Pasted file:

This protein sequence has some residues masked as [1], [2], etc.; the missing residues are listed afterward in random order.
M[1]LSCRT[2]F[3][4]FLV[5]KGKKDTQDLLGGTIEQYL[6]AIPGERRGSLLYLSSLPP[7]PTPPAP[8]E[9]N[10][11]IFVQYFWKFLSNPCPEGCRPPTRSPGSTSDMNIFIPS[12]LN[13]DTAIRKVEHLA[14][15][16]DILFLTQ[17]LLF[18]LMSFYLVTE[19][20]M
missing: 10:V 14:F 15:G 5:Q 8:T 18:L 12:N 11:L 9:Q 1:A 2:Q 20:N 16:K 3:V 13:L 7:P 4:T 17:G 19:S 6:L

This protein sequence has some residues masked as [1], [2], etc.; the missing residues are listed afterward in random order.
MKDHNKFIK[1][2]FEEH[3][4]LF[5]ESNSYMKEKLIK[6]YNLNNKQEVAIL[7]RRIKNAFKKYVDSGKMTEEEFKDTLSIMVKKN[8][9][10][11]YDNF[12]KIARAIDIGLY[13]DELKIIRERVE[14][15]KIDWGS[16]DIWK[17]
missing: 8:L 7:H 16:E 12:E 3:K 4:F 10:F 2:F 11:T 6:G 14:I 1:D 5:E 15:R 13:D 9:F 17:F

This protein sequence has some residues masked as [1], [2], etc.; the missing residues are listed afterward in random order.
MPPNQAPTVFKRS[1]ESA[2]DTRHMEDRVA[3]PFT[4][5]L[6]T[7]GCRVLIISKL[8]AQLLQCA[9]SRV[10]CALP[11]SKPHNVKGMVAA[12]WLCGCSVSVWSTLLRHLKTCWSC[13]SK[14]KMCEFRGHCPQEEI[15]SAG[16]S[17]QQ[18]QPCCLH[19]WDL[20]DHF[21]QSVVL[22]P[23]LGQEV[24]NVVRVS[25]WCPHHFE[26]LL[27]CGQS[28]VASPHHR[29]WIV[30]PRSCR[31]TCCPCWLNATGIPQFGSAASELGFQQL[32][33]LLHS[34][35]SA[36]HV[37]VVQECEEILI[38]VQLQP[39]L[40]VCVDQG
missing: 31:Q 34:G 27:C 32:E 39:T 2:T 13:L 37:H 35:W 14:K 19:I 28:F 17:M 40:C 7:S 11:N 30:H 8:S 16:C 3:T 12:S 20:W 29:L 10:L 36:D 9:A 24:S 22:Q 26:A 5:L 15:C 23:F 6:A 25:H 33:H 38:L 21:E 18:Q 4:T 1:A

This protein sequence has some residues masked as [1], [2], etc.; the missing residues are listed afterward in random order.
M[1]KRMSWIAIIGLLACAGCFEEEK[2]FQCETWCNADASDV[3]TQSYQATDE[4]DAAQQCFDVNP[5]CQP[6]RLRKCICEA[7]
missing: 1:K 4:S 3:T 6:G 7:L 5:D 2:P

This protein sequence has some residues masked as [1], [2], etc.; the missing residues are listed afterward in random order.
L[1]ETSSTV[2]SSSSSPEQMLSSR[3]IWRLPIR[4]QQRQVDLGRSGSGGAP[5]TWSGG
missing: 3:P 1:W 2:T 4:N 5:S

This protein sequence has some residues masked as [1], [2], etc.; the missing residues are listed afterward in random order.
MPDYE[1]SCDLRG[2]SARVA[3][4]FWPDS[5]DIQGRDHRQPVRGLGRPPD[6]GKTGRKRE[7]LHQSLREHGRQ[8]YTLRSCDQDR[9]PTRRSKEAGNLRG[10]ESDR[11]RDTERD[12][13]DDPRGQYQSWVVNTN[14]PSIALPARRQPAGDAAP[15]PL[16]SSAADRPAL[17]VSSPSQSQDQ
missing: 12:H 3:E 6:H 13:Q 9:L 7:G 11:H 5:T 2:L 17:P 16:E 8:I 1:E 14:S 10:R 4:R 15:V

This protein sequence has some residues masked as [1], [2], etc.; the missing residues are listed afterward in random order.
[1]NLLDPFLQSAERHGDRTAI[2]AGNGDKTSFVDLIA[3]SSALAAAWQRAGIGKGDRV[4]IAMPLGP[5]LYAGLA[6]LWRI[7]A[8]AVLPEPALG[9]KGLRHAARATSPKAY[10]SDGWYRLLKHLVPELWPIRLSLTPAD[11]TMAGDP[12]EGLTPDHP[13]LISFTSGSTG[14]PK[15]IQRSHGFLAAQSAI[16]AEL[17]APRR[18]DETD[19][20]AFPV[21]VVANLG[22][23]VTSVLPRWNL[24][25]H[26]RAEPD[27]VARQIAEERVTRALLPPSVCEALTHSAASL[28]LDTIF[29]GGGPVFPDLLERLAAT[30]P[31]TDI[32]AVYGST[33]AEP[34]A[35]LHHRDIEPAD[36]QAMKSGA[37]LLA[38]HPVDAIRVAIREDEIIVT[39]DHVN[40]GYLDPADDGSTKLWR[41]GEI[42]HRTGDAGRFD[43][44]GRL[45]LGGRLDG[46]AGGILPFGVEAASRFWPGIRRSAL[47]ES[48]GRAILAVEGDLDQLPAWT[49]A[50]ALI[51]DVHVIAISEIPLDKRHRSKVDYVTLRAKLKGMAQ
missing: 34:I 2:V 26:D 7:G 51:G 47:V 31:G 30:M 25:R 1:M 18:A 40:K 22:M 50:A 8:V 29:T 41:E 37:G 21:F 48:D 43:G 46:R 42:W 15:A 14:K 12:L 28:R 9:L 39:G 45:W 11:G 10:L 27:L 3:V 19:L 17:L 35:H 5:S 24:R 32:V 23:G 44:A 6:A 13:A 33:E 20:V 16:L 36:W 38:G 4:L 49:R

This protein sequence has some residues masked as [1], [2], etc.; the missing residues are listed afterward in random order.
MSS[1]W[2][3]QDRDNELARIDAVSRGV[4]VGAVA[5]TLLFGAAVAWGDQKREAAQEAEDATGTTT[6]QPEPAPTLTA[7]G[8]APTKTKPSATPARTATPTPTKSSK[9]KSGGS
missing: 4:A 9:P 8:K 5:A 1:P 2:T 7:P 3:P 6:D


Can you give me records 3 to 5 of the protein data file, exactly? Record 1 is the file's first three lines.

This protein sequence has some residues masked as [1], [2], etc.; the missing residues are listed afterward in random order.
MPPNQAPTVFKRS[1]ESA[2]DTRHMEDRVA[3]PFT[4][5]L[6]T[7]GCRVLIISKL[8]AQLLQCA[9]SRV[10]CALP[11]SKPHNVKGMVAA[12]WLCGCSVSVWSTLLRHLKTCWSC[13]SK[14]KMCEFRGHCPQEEI[15]SAG[16]S[17]QQ[18]QPCCLH[19]WDL[20]DHF[21]QSVVL[22]P[23]LGQEV[24]NVVRVS[25]WCPHHFE[26]LL[27]CGQS[28]VASPHHR[29]WIV[30]PRSCR[31]TCCPCWLNATGIPQFGSAASELGFQQL[32][33]LLHS[34][35]SA[36]HV[37]VVQECEEILI[38]VQLQP[39]L[40]VCVDQG
missing: 31:Q 34:G 27:C 32:E 39:T 2:T 13:L 37:H 35:W 14:K 19:I 28:F 17:M 40:C 7:S 11:N 30:H 8:S 16:C 3:T 12:S 20:W 29:L 10:L 36:D 9:A 24:S 22:Q 26:A 5:L 15:C 23:F 6:A 25:H 33:H 38:L 21:E 18:Q 4:T 1:A

This protein sequence has some residues masked as [1], [2], etc.; the missing residues are listed afterward in random order.
M[1]KRMSWIAIIGLLACAGCFEEEK[2]FQCETWCNADASDV[3]TQSYQATDE[4]DAAQQCFDVNP[5]CQP[6]RLRKCICEA[7]
missing: 1:K 4:S 3:T 6:G 7:L 5:D 2:P

This protein sequence has some residues masked as [1], [2], etc.; the missing residues are listed afterward in random order.
L[1]ETSSTV[2]SSSSSPEQMLSSR[3]IWRLPIR[4]QQRQVDLGRSGSGGAP[5]TWSGG
missing: 3:P 1:W 2:T 4:N 5:S